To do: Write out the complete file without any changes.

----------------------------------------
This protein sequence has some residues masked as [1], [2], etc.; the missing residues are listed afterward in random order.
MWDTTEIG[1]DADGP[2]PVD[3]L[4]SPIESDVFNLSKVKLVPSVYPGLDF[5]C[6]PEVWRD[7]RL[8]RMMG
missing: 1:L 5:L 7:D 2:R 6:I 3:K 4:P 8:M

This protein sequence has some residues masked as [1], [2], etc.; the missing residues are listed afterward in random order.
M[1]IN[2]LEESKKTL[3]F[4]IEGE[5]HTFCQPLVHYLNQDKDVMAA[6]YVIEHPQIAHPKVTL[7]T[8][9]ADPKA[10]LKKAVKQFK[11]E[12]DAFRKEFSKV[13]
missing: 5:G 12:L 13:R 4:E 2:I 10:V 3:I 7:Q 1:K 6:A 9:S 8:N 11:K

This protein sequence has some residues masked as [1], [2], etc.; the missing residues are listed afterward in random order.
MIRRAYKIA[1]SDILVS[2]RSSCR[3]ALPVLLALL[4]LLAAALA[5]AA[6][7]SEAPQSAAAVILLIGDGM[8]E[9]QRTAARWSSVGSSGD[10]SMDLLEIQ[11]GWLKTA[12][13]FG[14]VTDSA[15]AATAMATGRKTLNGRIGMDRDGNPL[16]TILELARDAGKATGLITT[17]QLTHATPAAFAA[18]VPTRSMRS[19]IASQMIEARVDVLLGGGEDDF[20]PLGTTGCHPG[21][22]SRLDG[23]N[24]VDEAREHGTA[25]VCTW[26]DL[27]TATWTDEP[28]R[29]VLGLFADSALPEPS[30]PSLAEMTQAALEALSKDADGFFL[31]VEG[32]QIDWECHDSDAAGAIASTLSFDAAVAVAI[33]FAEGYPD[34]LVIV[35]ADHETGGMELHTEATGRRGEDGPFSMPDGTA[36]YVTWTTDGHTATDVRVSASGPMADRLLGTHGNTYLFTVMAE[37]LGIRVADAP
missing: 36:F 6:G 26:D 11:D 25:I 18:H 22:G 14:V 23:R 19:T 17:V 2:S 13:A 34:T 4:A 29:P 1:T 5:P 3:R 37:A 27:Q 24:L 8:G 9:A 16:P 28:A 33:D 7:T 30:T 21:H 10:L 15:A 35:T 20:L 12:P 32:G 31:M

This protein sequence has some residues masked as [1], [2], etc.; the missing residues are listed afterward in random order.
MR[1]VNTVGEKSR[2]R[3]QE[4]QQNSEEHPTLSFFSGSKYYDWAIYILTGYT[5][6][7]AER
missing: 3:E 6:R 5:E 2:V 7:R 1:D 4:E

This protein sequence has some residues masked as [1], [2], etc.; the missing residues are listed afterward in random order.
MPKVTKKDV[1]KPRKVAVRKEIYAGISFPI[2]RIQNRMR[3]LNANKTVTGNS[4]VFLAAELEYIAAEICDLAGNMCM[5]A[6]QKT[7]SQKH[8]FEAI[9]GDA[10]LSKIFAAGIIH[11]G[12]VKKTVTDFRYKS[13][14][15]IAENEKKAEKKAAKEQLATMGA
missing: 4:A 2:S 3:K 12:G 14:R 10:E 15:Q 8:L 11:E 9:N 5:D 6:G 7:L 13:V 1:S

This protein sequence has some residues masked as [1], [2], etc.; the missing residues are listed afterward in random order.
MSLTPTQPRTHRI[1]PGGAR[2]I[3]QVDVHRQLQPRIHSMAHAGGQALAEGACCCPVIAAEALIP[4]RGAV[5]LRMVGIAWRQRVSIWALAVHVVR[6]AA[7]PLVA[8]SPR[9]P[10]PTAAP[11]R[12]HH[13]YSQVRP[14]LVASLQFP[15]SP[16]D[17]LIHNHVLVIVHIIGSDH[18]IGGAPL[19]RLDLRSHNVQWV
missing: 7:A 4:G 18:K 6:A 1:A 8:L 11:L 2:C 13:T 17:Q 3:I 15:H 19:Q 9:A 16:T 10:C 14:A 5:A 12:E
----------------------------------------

This protein sequence has some residues masked as [1], [2], etc.; the missing residues are listed afterward in random order.
MWDTTEIG[1]DADGP[2]PVD[3]L[4]SPIESDVFNLSKVKLVPSVYPGLDF[5]C[6]PEVWRD[7]RL[8]RMMG
missing: 1:L 5:L 7:D 2:R 6:I 3:K 4:P 8:M

This protein sequence has some residues masked as [1], [2], etc.; the missing residues are listed afterward in random order.
M[1]IN[2]LEESKKTL[3]F[4]IEGE[5]HTFCQPLVHYLNQDKDVMAA[6]YVIEHPQIAHPKVTL[7]T[8][9]ADPKA[10]LKKAVKQFK[11]E[12]DAFRKEFSKV[13]
missing: 5:G 12:L 13:R 4:E 2:I 10:V 3:I 7:Q 1:K 6:A 9:S 8:N 11:K

This protein sequence has some residues masked as [1], [2], etc.; the missing residues are listed afterward in random order.
MIRRAYKIA[1]SDILVS[2]RSSCR[3]ALPVLLALL[4]LLAAALA[5]AA[6][7]SEAPQSAAAVILLIGDGM[8]E[9]QRTAARWSSVGSSGD[10]SMDLLEIQ[11]GWLKTA[12][13]FG[14]VTDSA[15]AATAMATGRKTLNGRIGMDRDGNPL[16]TILELARDAGKATGLITT[17]QLTHATPAAFAA[18]VPTRSMRS[19]IASQMIEARVDVLLGGGEDDF[20]PLGTTGCHPG[21][22]SRLDG[23]N[24]VDEAREHGTA[25]VCTW[26]DL[27]TATWTDEP[28]R[29]VLGLFADSALPEPS[30]PSLAEMTQAALEALSKDADGFFL[31]VEG[32]QIDWECHDSDAAGAIASTLSFDAAVAVAI[33]FAEGYPD[34]LVIV[35]ADHETGGMELHTEATGRRGEDGPFSMPDGTA[36]YVTWTTDGHTATDVRVSASGPMADRLLGTHGNTYLFTVMAE[37]LGIRVADAP
missing: 36:F 6:G 26:D 11:D 25:I 18:H 22:G 14:V 23:R 19:T 17:V 2:S 13:A 34:T 4:A 29:P 1:T 5:P 3:R 37:A 27:Q 24:L 8:G 9:A 16:P 28:A 33:D 7:T 30:T 21:H 10:L 15:A 35:T 20:L 12:P 32:G 31:M

This protein sequence has some residues masked as [1], [2], etc.; the missing residues are listed afterward in random order.
MR[1]VNTVGEKSR[2]R[3]QE[4]QQNSEEHPTLSFFSGSKYYDWAIYILTGYT[5][6][7]AER
missing: 3:E 6:R 5:E 2:V 7:R 1:D 4:E

This protein sequence has some residues masked as [1], [2], etc.; the missing residues are listed afterward in random order.
MPKVTKKDV[1]KPRKVAVRKEIYAGISFPI[2]RIQNRMR[3]LNANKTVTGNS[4]VFLAAELEYIAAEICDLAGNMCM[5]A[6]QKT[7]SQKH[8]FEAI[9]GDA[10]LSKIFAAGIIH[11]G[12]VKKTVTDFRYKS[13][14][15]IAENEKKAEKKAAKEQLATMGA
missing: 4:A 2:S 3:K 12:G 14:R 10:E 15:Q 8:L 11:E 9:N 5:D 6:G 7:L 13:V 1:S

This protein sequence has some residues masked as [1], [2], etc.; the missing residues are listed afterward in random order.
MSLTPTQPRTHRI[1]PGGAR[2]I[3]QVDVHRQLQPRIHSMAHAGGQALAEGACCCPVIAAEALIP[4]RGAV[5]LRMVGIAWRQRVSIWALAVHVVR[6]AA[7]PLVA[8]SPR[9]P[10]PTAAP[11]R[12]HH[13]YSQVRP[14]LVASLQFP[15]SP[16]D[17]LIHNHVLVIVHIIGSDH[18]IGGAPL[19]RLDLRSHNVQWV
missing: 7:A 4:G 18:K 6:A 1:A 8:L 11:L 2:C 13:T 17:Q 3:I 15:H 19:Q 9:A 16:T 10:C 14:A 5:A 12:E